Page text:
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Save the Children boosts paternity leave

Save the Children, 20th November 

Save the Children has increased paternity leave from two weeks to three months at full pay, the charity announced today.

  • Charity increases paid paternity leave to three months
  • New staff equalities networks drive workplace improvement
  • Save the Children’s paternity policy now most generous in charity sector, according to survey of employers

The new policy allows all partners, regardless of gender, to take 12 weeks of paid leave during the year following their child’s birth or adoption. [1]

It represents the most generous paternity policy in the charity sector, and one of the best offered nationally, according to a survey of more than 400 UK companies and organisations, including 30 in the charity sector. [2]

The government provides Statutory Paternity Pay for a maximum of two weeks, at a flat rate of £148.68 per week or 90% of average weekly earnings, whichever is less.

Kevin Watkins, CEO of Save the Children, said:

“Increasing the leave available for parents is good for their health, child development and gender equality. We fight for that in our work around the world. This policy puts our commitment to children and their families at the heart of our culture. It’s about practicing what we preach.”

Following an independent review of workplace culture last year, Save the Children is implementing a range of measures to improve support for its workforce, driven by a staff-led change programme, new staff equalities networks and the charity’s union. [3]

Laura-Louise Fairley, Save the Children’s Accountability Manager and Co-Chair of the Parents’ Network, said:

“Mums and dads at Save the Children want to live in a society where all parents have the chance to play an active role in their baby’s first months, regardless of wealth or how their child was born. The current Shared Parental Leave system in Britain simply doesn’t work, so we came up with something better. We’re delighted Save the Children has taken this transformative step towards truly equal parenthood.”

Among the parents hoping to use the policy is Claudio Deola, a water and sanitation expert recently deployed to the Democratic Republic of Congo to help tackle the Ebola crisis.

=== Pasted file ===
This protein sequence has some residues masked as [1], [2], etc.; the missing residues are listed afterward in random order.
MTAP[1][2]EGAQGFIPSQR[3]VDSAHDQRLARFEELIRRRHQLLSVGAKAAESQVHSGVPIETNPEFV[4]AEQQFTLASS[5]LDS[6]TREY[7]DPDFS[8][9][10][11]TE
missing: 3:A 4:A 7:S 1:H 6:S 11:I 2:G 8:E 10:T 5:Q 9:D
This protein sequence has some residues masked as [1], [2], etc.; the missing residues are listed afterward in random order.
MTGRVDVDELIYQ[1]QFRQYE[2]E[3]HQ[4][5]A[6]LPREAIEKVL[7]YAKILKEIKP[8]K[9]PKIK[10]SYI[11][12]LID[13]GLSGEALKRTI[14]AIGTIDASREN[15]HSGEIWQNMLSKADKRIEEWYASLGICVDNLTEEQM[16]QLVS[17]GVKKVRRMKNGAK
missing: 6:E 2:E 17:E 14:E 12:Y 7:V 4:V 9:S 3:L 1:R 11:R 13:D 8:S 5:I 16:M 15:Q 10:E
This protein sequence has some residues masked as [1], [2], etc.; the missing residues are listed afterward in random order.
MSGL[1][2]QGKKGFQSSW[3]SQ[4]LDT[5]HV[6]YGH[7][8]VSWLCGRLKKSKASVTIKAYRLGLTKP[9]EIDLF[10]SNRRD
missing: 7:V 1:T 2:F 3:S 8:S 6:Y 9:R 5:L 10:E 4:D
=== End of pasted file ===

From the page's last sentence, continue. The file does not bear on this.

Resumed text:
He said:

“I just had a baby girl, and I get sent to war zones for work. But as expats living in London, my wife and I don’t have family or any support networks around to help. So it’s a really, really worrying time. This policy could change everything. I’ll be able to spend time with my daughter, be there to support her mum, and live by the same values I fight for overseas.”

The policy has been backdated to October 1st, and is available to all employees who met the qualifying criteria on that date. It is independent of statutory parental leave polices, including Shared Parental Leave and unpaid parental leave.

ENDS

For more information or to arrange interviews, please contact Ruairidh Villar:

 

NOTES TO EDITORS:

[1] Save the Children’s Paternity and Adoption policy will allow all partners, regardless of gender, to take up to two weeks of fully paid leave immediately following adoption or birth. Employees can take an additional period of up to ten weeks, either consecutively or later in the year, provided they have at least three months of service when the baby is born or adopted.

[2] The policy is the most generous paternity policy in the charity sector and ranks in the top five across all sectors nationally, measured by paid weeks of leave available to partners, according to My Family Care’s Parental Leave Policy & Reward Benchmark 2019. More than 400 companies and organisations took part in the survey, including 30 from the charity sector.

[3] Following an Independent Review of Workplace Culture in 2018, Save the Children set up a staff-led change programme called Stronger to accelerate work on line management capability, diversity & inclusion, workplace conduct and HR support. Save the Children’s workforce has also established a group of staff equalities networks (LGBT+, BAME, Gender, Disability and Parents’) which provide support to staff and challenge the organisation on staff engagement, wellbeing, policies and practice.

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